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Democratic Gov. Andy Beshear on Friday vetoed a bill the Kentucky legislature passed to give unknown millions of dollars in tax breaks to high-tech corporations that open data centers inside the state and to remote workers employed in Kentucky by out-of-state companies.
Beshear cited “the rushed nature” of how House Bill 372 was rewritten and passed in the 2021 General Assembly’s final hours. The bill also did not come with a comprehensive fiscal note to explain what the tax breaks would cost the state treasury in coming years.
“While I support the concept of programs to incentivize remote workers to locate in the commonwealth and reasonable incentives to support the creation of data centers, I have concerns about the drafting of this particular language, as well as the rushed nature in which the bill was passed,” Beshear wrote in his veto message.
“Legislation creating these programs requires more time, discussion and nuance,” Beshear wrote. “I also have concerns about the amount of up-front dollars that the bill provides based merely on the promise of a project, as well as the lack of discretion to say ‘No’ to a project that is certain to fail.”
Beshear’s veto will stand because the Republican-dominated legislature has adjourned.
The House bill is unrelated to two other bills that Beshear signed into law in recent weeks awarding a variety of tax incentives to cryptocurrency mining companies that purchase and upgrade existing buildings in the state and then purchase large amounts of electricity.
The House bill started as a plan to award tax breaks to corporations like Amazon, Facebook and Google if they open data centers inside Kentucky. The bill’s drain on the state’s General Fund would start at $15 million a year and possibly rise, according to a fiscal note attached to the bill.
“The negative impact to the General Fund at full implementation will be substantial if a number of entities avail themselves of this exemption,” the fiscal note continued.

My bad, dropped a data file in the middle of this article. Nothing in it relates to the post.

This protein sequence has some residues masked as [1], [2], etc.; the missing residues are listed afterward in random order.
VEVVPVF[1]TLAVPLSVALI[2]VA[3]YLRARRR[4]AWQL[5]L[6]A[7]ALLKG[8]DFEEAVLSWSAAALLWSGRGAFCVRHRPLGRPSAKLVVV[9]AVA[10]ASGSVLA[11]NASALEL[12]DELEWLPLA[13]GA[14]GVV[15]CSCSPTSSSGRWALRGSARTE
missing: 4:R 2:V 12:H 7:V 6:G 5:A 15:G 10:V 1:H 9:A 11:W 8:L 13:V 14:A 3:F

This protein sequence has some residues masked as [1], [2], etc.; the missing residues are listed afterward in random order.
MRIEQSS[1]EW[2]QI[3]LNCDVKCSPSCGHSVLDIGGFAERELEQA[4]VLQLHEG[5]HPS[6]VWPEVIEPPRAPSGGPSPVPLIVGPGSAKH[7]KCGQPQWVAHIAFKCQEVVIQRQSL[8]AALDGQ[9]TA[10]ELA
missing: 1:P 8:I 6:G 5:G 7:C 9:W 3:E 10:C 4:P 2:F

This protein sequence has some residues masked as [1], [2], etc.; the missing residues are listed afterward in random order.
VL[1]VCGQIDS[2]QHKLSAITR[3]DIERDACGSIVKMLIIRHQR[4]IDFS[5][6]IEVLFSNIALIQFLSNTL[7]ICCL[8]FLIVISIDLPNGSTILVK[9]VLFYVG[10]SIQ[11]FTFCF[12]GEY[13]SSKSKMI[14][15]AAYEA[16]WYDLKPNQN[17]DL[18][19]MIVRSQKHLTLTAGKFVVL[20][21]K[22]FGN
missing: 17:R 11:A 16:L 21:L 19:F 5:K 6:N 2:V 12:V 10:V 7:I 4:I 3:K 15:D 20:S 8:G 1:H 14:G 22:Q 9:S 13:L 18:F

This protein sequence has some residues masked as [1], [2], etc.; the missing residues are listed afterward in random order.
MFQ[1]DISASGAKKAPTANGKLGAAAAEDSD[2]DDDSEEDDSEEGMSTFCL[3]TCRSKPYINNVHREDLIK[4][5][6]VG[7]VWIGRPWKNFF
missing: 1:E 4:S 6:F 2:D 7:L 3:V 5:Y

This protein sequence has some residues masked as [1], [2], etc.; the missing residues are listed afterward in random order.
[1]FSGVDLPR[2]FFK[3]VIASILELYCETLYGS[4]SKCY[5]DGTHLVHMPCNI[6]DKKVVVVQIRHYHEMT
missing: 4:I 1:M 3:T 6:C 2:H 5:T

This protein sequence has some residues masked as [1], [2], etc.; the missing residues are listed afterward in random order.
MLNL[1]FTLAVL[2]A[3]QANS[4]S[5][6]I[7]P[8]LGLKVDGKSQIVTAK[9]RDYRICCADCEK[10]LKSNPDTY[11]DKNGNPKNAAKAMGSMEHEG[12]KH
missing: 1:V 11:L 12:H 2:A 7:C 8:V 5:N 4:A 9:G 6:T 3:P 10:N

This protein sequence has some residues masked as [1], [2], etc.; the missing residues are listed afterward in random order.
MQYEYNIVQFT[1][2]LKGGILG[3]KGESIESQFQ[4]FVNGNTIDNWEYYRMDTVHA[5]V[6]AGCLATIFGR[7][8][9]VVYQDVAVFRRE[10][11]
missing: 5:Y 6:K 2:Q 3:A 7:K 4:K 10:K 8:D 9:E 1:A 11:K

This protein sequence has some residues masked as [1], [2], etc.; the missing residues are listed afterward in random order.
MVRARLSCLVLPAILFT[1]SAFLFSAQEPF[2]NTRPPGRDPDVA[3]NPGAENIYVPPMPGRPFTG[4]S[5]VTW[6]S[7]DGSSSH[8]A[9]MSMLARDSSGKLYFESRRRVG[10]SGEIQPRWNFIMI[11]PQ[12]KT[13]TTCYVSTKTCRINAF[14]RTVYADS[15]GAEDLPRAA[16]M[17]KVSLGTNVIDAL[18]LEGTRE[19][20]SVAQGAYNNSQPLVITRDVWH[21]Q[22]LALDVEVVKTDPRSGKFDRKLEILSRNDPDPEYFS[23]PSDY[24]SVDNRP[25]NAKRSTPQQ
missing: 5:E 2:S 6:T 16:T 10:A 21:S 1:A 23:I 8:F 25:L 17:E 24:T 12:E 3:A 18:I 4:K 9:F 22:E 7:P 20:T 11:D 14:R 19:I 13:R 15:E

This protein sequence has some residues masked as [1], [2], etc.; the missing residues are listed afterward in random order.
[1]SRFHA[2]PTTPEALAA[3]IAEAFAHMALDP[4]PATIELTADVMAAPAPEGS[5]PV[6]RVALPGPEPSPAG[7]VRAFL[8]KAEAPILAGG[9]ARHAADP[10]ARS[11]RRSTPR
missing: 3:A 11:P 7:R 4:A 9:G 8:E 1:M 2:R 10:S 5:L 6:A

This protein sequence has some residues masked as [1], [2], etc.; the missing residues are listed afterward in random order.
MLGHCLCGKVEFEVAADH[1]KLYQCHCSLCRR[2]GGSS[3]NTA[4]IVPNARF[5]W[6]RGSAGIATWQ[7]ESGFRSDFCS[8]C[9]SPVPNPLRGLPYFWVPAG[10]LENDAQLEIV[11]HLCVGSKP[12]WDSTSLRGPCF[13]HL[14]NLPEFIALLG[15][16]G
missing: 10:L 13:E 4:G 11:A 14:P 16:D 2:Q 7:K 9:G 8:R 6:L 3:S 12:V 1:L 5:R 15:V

The data centers — where computer servers run continuously — wouldn’t be expected to employ many people under terms of the House bill. To qualify for the tax breaks, which would be available immediately and guaranteed for 30 years, the corporations would agree to create at least 20 permanent jobs and spend at least $150 million within five years on construction and equipment.
In the Senate, with little discussion, lawmakers added more language to the House bill that would have provided income tax breaks over a five-year period to Kentuckians who work remotely for out-of-state companies.
Critics, including the Kentucky Center for Economic Policy in Berea, urged Beshear to veto the bill, saying it was poorly written, open-ended and gave away too many state resources without a clear plan to achieve any goals.
There already are state incentive programs available for companies that want to create jobs in Kentucky, said Jason Bailey, the center’s executive director. But these tax breaks could be “easily gamed” and “stacked on top of existing incentives” to drain the state treasury while creating few new jobs, Bailey warned.
There also is another complication: Congress, in its recent $1.9 trillion COVID-19 relief package, prohibited the states from accepting federal aid while passing tax cuts, Bailey said.
“Both the remote worker and data center tax breaks in House Bill 372 may be seen as an unallowable, indirect use of American Rescue Plan funds to pay for tax cuts,” Bailey wrote to Beshear.
“Under the provisions of that law, Kentucky would be forced to repay an equal amount of federal aid. Kentucky’s budget would be hit twice — first with the loss of state tax dollars from the tax break and second with the loss of desperately–needed federal aid,” Bailey wrote.
The bill’s sponsor disagreed with the veto on Monday.
State Rep. Phillip Pratt, R-Georgetown, said states like Ohio are reaping the economic benefits of hosting data centers that hire local residents with decent pay, and the legislature wanted to get Kentucky in on that action.
“I think (Beshear) missed an opportunity to bring good-paying jobs to Kentucky,” Pratt said. “We tried to tailor it so it would go to the counties with lower populations. I thought it was a good economic development bill. Evidently, he saw something in it he did not like.”